I’ve had the great fortune of meeting the lovely E of heavenwildfleur in person on a few occasions over the last couple of months and certainly feel very blessed to have made a wonderful and incredibly talented friend like her. When she invited me to her place for a bake day in the weekend leading to Chinese New Year, I couldn’t possibly say no, could I? So I kicked my books aside, packed my baking tools and some ingredients, and barged my way into her very lovely home. The rest was baking history, really.
We searched high and low for reliable recipes for two of the many Chinese New Year goodies that we wanted to snack on, the mandatory pineapple tarts and kueh bangkit, a coconut biscuit that crumbles pleasurably and melts in your mouth. Luckily for us, there are some very trustworthy Singaporean bloggers we can rely on, and we turned to The Little Teochew for pineapple tarts and Lily’s Wai Sek Hong for kueh bangkit.
We started off at about 11.30am with the pineapple tarts and soon I found myself bringing the tart dough together whilst E got on with cooking the tapioca flour for the kueh bangkit. It was a lot of fun, and very eye-opening too as it is the first time that I’ve baked with someone (so talented and knowledgeable to boot), so it was incredible (for me, not sure if it was the case for E….) to banter over bakes and cakes. I learnt a lot during this session and realised the value of discussing recipes. Most of the time, I bake on my own, mutter to myself when something goes wrong and try to rectify mistakes alone. Talking the recipes (and life) out with E really helped and lent a new dimension to the bits and bobs of baking! It was also very fun to think out of the box and brainstorm ways to shape the pineapple tarts and kueh bangkit without proper moulds. If you would like to know, we used standard cookie cutters for the tarts and made a depression in the middle for the pineapple jam using the end of a rolling pin. As for the kueh bangkit, we made gnocchi-like shapes, round ones, rectangle ones, curry puff-like ones (don’t ask) before settling on moulding the dough into ‘windmills’ and making the indents with tines of a fork. In a way, we took ‘hand-made’ to the next level with these goodies.
You would think that with all the discussion, two pairs of hands, one talented brain (E’s) and one puny putrefying lump of neurons (mine), we would have triumphed over the recipes and emerged with perfect trays of pineapple tarts and kueh bangkit. I kid you not but it took us 3 trays of tarts and 2 trays of kueh bangkit before we mastered the baking times and temperatures. My lump of neurons must have let E’s brain and the recipes down. Numerous attempts, tonnes of squatting down in front of the oven, lots of laughs and a bak kut teh lunch later, we dusted our hands at about 5pm with 100 pineapple tarts and 90 pieces of kueh bangkit. The sun had set by then and though two of us whipped out our ginormous DSLRs to capture our deeds (what did you expect when you put two food bloggers together?), I didn’t manage to get nice pictures of the trays of goodies laid out in their naked glory (E, post your pictures please….), so I packed some home for the shoot on the next day.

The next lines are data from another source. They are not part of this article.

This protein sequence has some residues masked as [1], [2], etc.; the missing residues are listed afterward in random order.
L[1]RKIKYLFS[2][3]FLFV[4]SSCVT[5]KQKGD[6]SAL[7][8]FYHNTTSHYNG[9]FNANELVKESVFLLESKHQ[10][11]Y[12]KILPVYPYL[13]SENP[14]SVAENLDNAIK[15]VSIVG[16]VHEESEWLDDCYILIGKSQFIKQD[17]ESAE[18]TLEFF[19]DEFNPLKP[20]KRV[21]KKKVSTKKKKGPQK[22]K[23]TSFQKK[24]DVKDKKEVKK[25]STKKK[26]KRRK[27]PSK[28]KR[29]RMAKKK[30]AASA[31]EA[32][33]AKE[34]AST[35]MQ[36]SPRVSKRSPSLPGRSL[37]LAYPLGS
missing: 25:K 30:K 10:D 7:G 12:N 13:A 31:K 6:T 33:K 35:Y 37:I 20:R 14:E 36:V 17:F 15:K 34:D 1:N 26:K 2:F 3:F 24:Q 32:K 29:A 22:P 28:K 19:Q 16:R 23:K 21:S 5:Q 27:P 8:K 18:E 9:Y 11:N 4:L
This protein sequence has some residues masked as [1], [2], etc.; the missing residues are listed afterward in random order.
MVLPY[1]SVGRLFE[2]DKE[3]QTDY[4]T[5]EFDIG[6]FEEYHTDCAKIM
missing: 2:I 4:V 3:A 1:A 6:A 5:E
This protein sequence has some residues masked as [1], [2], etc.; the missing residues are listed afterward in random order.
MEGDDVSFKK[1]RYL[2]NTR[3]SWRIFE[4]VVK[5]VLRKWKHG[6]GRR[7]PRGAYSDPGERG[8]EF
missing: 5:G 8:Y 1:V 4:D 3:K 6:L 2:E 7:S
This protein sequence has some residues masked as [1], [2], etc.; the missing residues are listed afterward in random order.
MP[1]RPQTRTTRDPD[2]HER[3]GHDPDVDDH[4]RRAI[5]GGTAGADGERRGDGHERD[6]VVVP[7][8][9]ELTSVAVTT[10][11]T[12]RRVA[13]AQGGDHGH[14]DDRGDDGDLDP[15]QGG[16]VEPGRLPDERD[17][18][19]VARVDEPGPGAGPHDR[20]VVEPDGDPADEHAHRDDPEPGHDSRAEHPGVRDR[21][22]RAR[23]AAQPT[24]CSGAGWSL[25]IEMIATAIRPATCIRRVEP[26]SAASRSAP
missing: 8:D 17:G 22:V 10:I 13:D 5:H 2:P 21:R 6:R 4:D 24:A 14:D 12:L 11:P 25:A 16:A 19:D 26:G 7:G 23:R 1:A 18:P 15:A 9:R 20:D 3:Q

If you swung by to eavesdrop on how the recipes went, I can tell you that they were pretty reliable! The goodies didn’t taste like how we would have liked them to be on the day they were baked, but having let them ‘rest’, they were way better on the next day. We think they are probably like macarons, since they taste better after being rested. We have no idea why but are happy that our efforts didn’t go to waste. We did make some changes to (or would tweak) the recipes to make them work better in our hands. I had to add one more egg yolk to the pineapple tart dough to bring the crumbs together before letting the dough rest. E found that it might be better to remove the pandan leaves after the third round of cooking so they don’t burn and overpower the coconut flavour in the kueh bangkit. We also had to adjust the oven temperatures and baking times. As promised, the pastry for the pineapple tarts was crumbly and flaky (although I did think that it could do with a more buttery flavour) and the kueh bangkit had a pleasant texture to it, slightly crunchy on the outside and melt-in-the-mouth on the inside. These recipes are good templates to work on with future attempts. I think they are keepers, alongside with that for my clementine macarons, and I would certainly revisit them when I bake for Chinese New Year again!